Do schools matter (video)?
This blog post is by Nicola Baird sharing ideas about thrifty, creative and eco-friendly ways to raise children. This post asks if we are giving our kids the right education (rather than asking what school they are going to). For more info about my book Homemade Kids, with lots of ideas about parenting, click here. Read on, or just click the cartoon video link above (it’s 11 minutes).
Do schools matter? Well, yes, yes, yes they do and not just for your child. You need good tracking of every child’s progress, good teaching, good staff management – and good results. Or do you? That’s what the astute (and funny) 11 minute film attached by clever Sir Ken (see link above) looks at via words and cartoon.
Students are meant to be safe at school (and when they are young it really is childcare).
They are also meant to make progress in every single lesson, an impressive challenge for anyone with a large class of students, especially on a Friday afternoon. Oh yes, and get certificates and higher grades each year, and go to uni and get a job. Hang on, is that possible? Is it 21st century reality?
I’ve been constantly surprised by the ways people react to knowing that I took my girls out of school last summer so we could homeschool as we travelled. People are shocked. But the girls (then 12 and 10) learnt so much – a new language, and the size of the world. They stayed on a volcano, swum in a sea full of things that were quite interested in eating them (a new twist to the food chain), they met loads of people and learnt to talk and listen to a range of views. Instead of music practice they learnt to cook fish, build stone ovens and keep the right end of a kangaroo. I’m convinced they could have had a similarly challenging and creative time had we just stayed home but not used school bells for eductation… But they’re back in school now, and they like it.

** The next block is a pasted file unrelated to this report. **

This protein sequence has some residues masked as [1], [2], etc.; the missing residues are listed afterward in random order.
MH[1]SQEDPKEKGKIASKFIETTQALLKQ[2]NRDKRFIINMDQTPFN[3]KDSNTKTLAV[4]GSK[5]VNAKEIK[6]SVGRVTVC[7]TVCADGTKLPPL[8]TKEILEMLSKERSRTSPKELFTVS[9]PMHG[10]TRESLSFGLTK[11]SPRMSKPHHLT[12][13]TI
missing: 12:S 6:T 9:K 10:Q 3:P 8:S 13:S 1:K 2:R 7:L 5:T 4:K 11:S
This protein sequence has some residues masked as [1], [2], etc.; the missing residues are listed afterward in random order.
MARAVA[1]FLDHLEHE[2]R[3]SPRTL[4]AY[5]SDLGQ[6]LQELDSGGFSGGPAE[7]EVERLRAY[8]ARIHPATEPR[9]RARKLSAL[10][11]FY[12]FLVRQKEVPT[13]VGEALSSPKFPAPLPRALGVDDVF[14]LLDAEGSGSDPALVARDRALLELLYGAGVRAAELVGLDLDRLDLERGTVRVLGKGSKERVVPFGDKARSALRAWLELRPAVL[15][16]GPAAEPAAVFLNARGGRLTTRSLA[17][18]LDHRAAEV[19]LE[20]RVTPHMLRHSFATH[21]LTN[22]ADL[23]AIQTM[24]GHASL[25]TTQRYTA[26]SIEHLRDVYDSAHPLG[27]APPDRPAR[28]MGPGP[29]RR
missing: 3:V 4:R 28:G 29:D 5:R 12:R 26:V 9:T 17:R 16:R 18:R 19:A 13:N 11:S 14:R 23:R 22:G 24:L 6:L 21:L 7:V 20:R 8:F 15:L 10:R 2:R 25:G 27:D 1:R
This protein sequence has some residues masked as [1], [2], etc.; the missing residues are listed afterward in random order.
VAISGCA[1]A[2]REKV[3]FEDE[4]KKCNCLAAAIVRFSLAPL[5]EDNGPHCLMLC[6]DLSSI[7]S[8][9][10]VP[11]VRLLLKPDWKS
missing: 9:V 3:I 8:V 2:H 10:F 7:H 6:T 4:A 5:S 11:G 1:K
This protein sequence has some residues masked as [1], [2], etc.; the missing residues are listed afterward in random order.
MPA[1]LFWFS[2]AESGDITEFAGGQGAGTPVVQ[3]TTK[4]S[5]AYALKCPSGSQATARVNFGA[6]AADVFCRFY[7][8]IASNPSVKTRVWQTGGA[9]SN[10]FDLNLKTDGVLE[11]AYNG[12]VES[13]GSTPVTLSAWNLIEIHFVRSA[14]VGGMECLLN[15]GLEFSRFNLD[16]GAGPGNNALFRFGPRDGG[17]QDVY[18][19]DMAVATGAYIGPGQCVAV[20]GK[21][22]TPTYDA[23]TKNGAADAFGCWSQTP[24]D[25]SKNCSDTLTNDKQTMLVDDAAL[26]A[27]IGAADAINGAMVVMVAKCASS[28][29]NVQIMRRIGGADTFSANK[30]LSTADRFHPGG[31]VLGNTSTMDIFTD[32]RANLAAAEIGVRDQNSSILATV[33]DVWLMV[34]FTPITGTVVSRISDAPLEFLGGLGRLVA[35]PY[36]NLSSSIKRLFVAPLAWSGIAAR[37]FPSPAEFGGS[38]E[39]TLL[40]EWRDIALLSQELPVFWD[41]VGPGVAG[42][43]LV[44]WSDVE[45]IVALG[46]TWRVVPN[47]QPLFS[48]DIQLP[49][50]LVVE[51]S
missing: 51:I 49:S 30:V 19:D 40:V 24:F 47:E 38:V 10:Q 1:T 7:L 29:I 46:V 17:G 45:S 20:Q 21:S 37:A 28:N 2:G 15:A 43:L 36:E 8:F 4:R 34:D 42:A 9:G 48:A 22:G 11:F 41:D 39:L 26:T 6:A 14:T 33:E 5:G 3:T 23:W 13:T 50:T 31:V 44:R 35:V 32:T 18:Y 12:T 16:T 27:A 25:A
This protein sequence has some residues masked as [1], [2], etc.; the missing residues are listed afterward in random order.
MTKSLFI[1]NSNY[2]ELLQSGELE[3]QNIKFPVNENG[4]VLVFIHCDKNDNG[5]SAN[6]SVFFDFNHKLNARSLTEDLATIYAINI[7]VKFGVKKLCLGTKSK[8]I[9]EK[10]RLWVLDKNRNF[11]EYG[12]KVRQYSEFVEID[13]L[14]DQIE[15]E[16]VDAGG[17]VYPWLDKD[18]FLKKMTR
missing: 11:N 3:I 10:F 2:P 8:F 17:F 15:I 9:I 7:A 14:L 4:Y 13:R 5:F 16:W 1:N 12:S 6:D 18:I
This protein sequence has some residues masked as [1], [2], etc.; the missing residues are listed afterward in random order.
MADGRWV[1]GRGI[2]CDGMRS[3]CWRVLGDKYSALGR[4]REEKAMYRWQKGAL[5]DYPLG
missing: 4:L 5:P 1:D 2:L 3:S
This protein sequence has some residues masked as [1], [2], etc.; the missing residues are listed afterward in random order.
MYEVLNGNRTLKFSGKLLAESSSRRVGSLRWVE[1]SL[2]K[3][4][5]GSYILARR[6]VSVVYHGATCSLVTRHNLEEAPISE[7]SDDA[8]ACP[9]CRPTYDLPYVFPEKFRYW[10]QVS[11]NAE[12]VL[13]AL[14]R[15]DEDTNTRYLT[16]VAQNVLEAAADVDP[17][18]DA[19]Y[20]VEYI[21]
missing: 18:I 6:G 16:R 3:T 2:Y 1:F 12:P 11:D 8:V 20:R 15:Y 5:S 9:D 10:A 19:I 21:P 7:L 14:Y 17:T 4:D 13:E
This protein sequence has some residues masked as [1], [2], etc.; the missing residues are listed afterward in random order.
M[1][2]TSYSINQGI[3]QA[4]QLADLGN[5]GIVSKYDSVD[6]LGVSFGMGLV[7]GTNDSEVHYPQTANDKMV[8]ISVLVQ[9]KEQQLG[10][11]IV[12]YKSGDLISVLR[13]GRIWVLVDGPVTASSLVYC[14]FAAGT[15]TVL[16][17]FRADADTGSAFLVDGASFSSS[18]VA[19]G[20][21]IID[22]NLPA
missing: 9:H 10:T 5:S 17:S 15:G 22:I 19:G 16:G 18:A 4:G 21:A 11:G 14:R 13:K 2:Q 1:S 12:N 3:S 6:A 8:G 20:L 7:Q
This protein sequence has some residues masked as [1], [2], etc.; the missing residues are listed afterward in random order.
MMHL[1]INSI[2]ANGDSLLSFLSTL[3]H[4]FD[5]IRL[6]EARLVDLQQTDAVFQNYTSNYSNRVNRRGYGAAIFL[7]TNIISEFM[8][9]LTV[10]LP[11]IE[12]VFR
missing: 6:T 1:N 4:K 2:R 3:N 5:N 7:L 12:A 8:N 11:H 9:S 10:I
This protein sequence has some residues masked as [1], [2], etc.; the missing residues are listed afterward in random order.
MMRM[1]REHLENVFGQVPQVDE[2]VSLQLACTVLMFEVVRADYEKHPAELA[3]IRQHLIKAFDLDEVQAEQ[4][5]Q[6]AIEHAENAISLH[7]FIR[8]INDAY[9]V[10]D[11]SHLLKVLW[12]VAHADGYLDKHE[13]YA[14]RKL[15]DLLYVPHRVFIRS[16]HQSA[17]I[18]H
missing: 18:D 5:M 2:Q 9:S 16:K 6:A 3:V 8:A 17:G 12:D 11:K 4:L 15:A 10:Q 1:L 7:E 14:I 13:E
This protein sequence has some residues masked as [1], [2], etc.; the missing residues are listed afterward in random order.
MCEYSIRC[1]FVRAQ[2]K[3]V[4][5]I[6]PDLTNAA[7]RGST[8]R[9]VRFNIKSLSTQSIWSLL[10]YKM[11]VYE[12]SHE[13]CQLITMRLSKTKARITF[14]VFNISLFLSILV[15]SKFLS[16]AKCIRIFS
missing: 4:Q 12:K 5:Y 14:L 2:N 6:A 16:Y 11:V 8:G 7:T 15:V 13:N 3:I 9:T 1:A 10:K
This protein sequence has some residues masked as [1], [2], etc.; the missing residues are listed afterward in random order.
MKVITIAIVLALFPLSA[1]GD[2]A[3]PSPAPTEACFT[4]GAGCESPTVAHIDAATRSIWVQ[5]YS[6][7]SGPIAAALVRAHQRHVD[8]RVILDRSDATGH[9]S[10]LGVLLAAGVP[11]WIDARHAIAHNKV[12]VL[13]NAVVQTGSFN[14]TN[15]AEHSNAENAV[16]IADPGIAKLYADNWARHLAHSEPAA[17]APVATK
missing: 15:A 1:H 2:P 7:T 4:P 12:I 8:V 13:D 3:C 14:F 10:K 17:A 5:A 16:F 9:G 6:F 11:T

I guess the problem is that lots of adults still think education is done at desks. Robinson in the video above is far blunter: he says we’re using an old style of education and treating our growing children as if they were in a factory, batched up in birth year groups.
Given that most of us are either not blessed with teaching skills (find out more about how to facilitate good learning at education otherwise which helps people homeschooling), or patience, or the time to home educate, the answer has been to give our children the best education we can find. It is just such a shame that so many families still think it’s worth buying education at Britain’s fiendishly expensive private schools. Surely every child deserves the best education, which is why what the state offers has to be fabulous.
Read all about it
If you are interested in some of the UK top tales about education there are some fascinating books that help parents understand more about the big picture – rather than just what school will suit Pollyanna (or Lola or Nell for that matter). Try:
Melissa Benn’s School Wars: the battle for Britain’s education (Verso, £10.99). She’s so committed to comprehensive education that she set up Local Schools Network to support local schools and counter media misinformation.
The funniest novel has to be May Contain Nuts by John O’Farrell where a pushy south London mum takes her family on a rollercoaster educational journey. Consider yourself gently mocked by O’Farrell!
Now blog readers, get on with that reading list, the test is next week… And no peaking at the answer(s) in the back of the book.
Over to you
Is there anything that made you think differently about what you want your children to get out of school? If so, please share.